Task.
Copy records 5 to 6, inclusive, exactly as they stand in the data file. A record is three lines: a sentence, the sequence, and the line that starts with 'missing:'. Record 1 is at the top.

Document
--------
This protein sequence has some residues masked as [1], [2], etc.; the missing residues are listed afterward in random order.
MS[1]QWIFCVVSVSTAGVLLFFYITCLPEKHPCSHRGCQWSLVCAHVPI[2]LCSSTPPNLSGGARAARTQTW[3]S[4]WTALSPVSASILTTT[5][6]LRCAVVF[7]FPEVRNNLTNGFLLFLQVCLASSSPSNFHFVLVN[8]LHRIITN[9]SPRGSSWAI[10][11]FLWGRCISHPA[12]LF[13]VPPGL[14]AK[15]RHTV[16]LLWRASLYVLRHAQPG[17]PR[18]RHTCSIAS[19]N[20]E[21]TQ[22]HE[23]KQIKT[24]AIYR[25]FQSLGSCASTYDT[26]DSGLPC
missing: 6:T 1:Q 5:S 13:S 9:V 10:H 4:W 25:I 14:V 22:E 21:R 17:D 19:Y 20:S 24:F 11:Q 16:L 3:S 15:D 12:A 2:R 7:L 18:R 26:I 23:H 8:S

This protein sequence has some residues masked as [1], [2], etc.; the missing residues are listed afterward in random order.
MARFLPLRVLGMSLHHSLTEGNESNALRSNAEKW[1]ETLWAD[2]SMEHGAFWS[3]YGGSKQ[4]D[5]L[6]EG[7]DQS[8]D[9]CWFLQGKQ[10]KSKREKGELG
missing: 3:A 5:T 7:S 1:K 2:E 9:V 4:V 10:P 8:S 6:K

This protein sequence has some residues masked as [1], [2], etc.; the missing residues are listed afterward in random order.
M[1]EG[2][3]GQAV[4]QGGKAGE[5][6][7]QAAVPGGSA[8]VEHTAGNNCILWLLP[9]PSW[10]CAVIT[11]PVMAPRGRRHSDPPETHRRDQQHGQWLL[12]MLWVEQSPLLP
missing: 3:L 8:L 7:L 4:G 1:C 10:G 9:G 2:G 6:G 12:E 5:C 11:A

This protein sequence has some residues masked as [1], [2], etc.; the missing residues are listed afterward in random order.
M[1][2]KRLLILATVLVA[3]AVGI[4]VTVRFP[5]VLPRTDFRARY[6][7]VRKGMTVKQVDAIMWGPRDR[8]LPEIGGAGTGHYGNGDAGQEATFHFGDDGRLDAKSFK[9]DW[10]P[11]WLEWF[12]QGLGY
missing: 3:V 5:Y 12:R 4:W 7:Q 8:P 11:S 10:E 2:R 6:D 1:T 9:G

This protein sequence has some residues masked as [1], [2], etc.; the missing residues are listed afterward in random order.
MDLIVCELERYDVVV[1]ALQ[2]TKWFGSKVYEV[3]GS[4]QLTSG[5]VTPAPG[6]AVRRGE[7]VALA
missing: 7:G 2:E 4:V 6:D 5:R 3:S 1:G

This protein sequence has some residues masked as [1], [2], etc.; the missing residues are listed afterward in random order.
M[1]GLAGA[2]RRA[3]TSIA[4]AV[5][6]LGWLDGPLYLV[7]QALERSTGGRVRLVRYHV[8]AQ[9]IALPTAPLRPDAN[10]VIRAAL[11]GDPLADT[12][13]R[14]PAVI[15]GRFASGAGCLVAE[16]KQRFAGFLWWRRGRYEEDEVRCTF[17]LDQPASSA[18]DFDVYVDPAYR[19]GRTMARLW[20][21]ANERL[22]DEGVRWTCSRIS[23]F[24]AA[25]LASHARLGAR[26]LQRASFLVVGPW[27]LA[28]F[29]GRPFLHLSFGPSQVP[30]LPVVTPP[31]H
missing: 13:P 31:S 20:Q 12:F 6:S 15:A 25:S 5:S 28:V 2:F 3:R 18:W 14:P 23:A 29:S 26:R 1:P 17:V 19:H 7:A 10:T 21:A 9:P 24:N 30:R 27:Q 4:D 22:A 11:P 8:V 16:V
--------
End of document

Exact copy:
This protein sequence has some residues masked as [1], [2], etc.; the missing residues are listed afterward in random order.
MDLIVCELERYDVVV[1]ALQ[2]TKWFGSKVYEV[3]GS[4]QLTSG[5]VTPAPG[6]AVRRGE[7]VALA
missing: 7:G 2:E 4:V 6:D 5:R 3:S 1:G

This protein sequence has some residues masked as [1], [2], etc.; the missing residues are listed afterward in random order.
M[1]GLAGA[2]RRA[3]TSIA[4]AV[5][6]LGWLDGPLYLV[7]QALERSTGGRVRLVRYHV[8]AQ[9]IALPTAPLRPDAN[10]VIRAAL[11]GDPLADT[12][13]R[14]PAVI[15]GRFASGAGCLVAE[16]KQRFAGFLWWRRGRYEEDEVRCTF[17]LDQPASSA[18]DFDVYVDPAYR[19]GRTMARLW[20][21]ANERL[22]DEGVRWTCSRIS[23]F[24]AA[25]LASHARLGAR[26]LQRASFLVVGPW[27]LA[28]F[29]GRPFLHLSFGPSQVP[30]LPVVTPP[31]H
missing: 13:P 31:S 20:Q 12:F 6:S 15:A 25:S 5:S 28:V 2:F 3:R 18:W 14:P 23:A 29:S 26:R 1:P 17:V 19:H 7:A 10:T 21:A 9:P 24:N 30:R 27:Q 4:D 22:A 11:P 8:V 16:V